Why a federal judge had to rein in GOP Secretary of State Ruth Johnson
Published: October 10, 2012
Jump ahead more than 30 years and you get this October 2011 report in Rolling Stone:
"As the nation gears up for the 2012 presidential election, Republican officials have launched an unprecedented, centrally coordinated campaign to suppress the elements of the Democratic vote that elected Barack Obama in 2008. Just as Dixiecrats once used poll taxes and literacy tests to bar black Southerners from voting, a new crop of GOP governors and state legislators has passed a series of seemingly disconnected measures that could prevent millions of students, minorities, immigrants, ex-convicts and the elderly from casting ballots."
"What has happened this year is the most significant setback to voting rights in this country in a century," Judith Browne-Dianis, who monitors barriers to voting as co-director of the Advancement Project, a civil rights organization based in Washington, D.C., told the magazine.
Yeah, you might say, but that's coming from Rolling Stone. What do you expect?
The thing is, as the tactic has played out, we've seen Republicans themselves reveal what's really motivating them.
In June, Republican Mike Turzai, the House majority leader in Pennsylvania, told fellow members of the state GOP exactly what he thought passage of a controversial voter ID law would accomplish in the Keystone state:
"Voter ID, which is gonna allow Gov. Romney to win the state of Pennsylvania, done," he said to applause.
In an attempt to do some damage control, Turzai's office issued a statement claiming:
"Rep. Turzai was speaking at a partisan, political event. He was simply referencing, for the first time in a long while, the Republican presidential candidate will be on a more even keel thanks to Voter ID. The reference was nothing more than that to a statewide Republican crowd."
Just last week, however, a Pennsylvania state judge put the law on hold, ordering that voters don't need to show ID to vote in November. A trial will be held after the election to determine if the law should be implemented.
That victory is one in a string of court wins for those battling voter-suppression. Voter ID laws have recently been nullified in three states. There have also been victories in cases involving challenges to restrictive voter registration, early voting and student voting laws.
"By my count, Pennsylvania's is one of 11 voter suppression laws passed by Republicans since the 2010 election that have been invalidated by state or federal courts in the past year, including in crucial swing states like Florida, Ohio and Wisconsin.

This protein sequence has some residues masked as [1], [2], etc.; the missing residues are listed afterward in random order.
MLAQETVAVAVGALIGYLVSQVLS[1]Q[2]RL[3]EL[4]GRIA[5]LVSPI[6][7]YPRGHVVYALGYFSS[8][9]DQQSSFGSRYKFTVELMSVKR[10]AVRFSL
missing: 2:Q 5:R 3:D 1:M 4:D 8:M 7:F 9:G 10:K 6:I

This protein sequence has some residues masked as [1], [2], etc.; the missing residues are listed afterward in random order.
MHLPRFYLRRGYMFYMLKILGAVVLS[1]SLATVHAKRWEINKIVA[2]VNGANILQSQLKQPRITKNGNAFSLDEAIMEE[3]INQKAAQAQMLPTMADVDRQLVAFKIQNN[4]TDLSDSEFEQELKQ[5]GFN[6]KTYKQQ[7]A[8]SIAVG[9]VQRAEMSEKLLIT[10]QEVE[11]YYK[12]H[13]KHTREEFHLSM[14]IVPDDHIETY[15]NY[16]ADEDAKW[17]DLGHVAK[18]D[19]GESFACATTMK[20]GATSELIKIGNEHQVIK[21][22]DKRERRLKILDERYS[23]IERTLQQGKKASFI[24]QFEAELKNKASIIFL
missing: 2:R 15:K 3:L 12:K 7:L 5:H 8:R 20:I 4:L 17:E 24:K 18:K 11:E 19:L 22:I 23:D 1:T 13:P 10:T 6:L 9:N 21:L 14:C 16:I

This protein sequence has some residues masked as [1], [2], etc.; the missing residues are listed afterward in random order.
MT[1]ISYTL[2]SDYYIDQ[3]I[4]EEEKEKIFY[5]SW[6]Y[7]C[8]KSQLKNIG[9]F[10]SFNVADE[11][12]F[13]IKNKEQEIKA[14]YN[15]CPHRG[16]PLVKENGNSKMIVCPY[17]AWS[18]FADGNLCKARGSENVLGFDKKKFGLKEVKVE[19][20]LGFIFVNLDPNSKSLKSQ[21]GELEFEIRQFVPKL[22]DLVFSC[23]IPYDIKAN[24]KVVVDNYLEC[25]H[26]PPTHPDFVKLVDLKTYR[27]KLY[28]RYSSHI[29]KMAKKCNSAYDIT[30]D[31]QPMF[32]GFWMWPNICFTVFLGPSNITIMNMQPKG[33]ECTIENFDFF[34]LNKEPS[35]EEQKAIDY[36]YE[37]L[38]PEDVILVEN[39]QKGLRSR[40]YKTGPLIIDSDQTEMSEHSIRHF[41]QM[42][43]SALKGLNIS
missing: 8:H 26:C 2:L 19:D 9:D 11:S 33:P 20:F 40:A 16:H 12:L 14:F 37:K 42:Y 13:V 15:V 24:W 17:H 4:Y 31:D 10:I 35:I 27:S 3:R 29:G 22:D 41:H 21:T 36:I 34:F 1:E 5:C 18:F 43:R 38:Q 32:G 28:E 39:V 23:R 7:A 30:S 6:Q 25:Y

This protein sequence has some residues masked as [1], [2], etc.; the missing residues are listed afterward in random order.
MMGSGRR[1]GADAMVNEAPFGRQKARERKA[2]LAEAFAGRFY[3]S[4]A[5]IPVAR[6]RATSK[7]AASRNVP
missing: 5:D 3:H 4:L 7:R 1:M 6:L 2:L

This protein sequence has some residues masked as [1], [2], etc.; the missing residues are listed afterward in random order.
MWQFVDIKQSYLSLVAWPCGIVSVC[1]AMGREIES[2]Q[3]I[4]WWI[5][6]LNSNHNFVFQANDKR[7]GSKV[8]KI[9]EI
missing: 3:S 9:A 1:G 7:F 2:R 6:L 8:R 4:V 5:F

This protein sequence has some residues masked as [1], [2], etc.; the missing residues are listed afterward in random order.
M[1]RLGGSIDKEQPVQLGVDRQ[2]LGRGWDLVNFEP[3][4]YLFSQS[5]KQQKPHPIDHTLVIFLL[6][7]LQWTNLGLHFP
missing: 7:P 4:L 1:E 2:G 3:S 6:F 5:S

Borman's ruling in the lawsuit against Johnson brings that number to 12.
Also, bear in mind there's no credible evidence that voter fraud is a significant problem anywhere in the United States.
But that hasn't stopped the GOP from flooding state legislatures with bills, whatever their stated claims, that are truly intended to help Republicans win elections by devising ways to keep legitimate voters away from the polls.
As noted by the group People For the American Way earlier this year:
"The right to vote is the most fundamental cornerstone of a functioning democracy. Yet right-wing governors, legislators and election officials around the country have been working to make it harder for Americans to exercise that right, through voter ID laws, restrictions on voter registration, cutting back opportunities for early voting, and other suppressive measures."
It's a phenomenon so widespread in our culture that it's become fodder for satire.
There's a recent episode of The Simpsons, for example, where Homer shows up at his local polling place and is asked to present a photo ID.
"But I've lived here all my life," he says.
"Stopping all Americans from voting is for the protection all Americans," he's told.
"But I'm a 40-year-old white guy who didn't go to college and gets all his news from monitors at gas stations."
He's let right in.
Which is funny, when it's happening to a cartoon character. But out here in the real world, it is a matter of critical importance when obstacles are put in place to make voting more difficult.
For Ruth Johnson, though, what's been of critical importance — at least the way she presents it — has been keeping noncitizens from reaching the ballot box. So important, in fact, that she ordered the citizen question to be put in front of prospective voters even though Gov. Rick Snyder, bucking pressure from his own party, vetoed the legislation authorizing her to do just that.
The fact that the citizenship question looks very much like similar efforts under way in red states across the nation never comes up during the hearing conducted by Judge Borman. But, you might say, it is clearly the elephant in the courtroom. And so we want to hear what Johnson has to say in response to those who view her efforts through a cynical eye.
"I don't think this is a partisan issue," she says with steadfast assurance. "Every eligible voter should be encouraged to vote."
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